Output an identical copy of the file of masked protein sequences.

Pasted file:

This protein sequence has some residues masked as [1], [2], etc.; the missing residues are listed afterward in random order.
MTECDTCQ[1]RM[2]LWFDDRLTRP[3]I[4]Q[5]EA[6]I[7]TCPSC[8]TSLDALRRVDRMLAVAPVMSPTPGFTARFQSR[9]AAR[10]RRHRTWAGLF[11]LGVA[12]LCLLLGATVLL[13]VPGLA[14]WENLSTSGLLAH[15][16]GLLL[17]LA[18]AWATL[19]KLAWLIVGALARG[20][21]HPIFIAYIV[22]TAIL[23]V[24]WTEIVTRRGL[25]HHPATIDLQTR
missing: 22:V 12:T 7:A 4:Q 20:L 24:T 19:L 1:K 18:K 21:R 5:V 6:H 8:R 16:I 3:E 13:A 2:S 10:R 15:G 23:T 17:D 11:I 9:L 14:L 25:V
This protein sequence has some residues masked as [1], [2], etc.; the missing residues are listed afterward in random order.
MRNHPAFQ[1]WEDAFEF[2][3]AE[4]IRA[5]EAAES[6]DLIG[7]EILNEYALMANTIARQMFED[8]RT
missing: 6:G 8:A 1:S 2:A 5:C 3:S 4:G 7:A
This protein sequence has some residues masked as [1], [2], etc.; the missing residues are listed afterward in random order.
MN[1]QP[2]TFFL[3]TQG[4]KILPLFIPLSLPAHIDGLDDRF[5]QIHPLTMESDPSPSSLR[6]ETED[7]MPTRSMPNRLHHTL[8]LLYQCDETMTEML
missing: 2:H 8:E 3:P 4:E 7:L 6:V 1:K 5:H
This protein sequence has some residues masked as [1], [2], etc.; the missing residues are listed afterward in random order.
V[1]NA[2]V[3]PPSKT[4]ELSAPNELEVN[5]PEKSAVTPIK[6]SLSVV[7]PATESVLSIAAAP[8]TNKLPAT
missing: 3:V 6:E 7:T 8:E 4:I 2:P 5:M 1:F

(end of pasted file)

This protein sequence has some residues masked as [1], [2], etc.; the missing residues are listed afterward in random order.
MTECDTCQ[1]RM[2]LWFDDRLTRP[3]I[4]Q[5]EA[6]I[7]TCPSC[8]TSLDALRRVDRMLAVAPVMSPTPGFTARFQSR[9]AAR[10]RRHRTWAGLF[11]LGVA[12]LCLLLGATVLL[13]VPGLA[14]WENLSTSGLLAH[15][16]GLLL[17]LA[18]AWATL[19]KLAWLIVGALARG[20][21]HPIFIAYIV[22]TAIL[23]V[24]WTEIVTRRGL[25]HHPATIDLQTR
missing: 22:V 12:T 7:A 4:Q 20:L 24:T 19:L 1:K 18:K 21:R 5:V 6:H 8:R 16:I 3:E 13:A 2:S 10:R 15:G 23:T 17:D 11:I 9:L 14:L 25:V
This protein sequence has some residues masked as [1], [2], etc.; the missing residues are listed afterward in random order.
MRNHPAFQ[1]WEDAFEF[2][3]AE[4]IRA[5]EAAES[6]DLIG[7]EILNEYALMANTIARQMFED[8]RT
missing: 6:G 8:A 1:S 2:A 5:C 3:S 4:G 7:A
This protein sequence has some residues masked as [1], [2], etc.; the missing residues are listed afterward in random order.
MN[1]QP[2]TFFL[3]TQG[4]KILPLFIPLSLPAHIDGLDDRF[5]QIHPLTMESDPSPSSLR[6]ETED[7]MPTRSMPNRLHHTL[8]LLYQCDETMTEML
missing: 2:H 8:E 3:P 4:E 7:L 6:V 1:K 5:H
This protein sequence has some residues masked as [1], [2], etc.; the missing residues are listed afterward in random order.
V[1]NA[2]V[3]PPSKT[4]ELSAPNELEVN[5]PEKSAVTPIK[6]SLSVV[7]PATESVLSIAAAP[8]TNKLPAT
missing: 3:V 6:E 7:T 8:E 4:I 2:P 5:M 1:F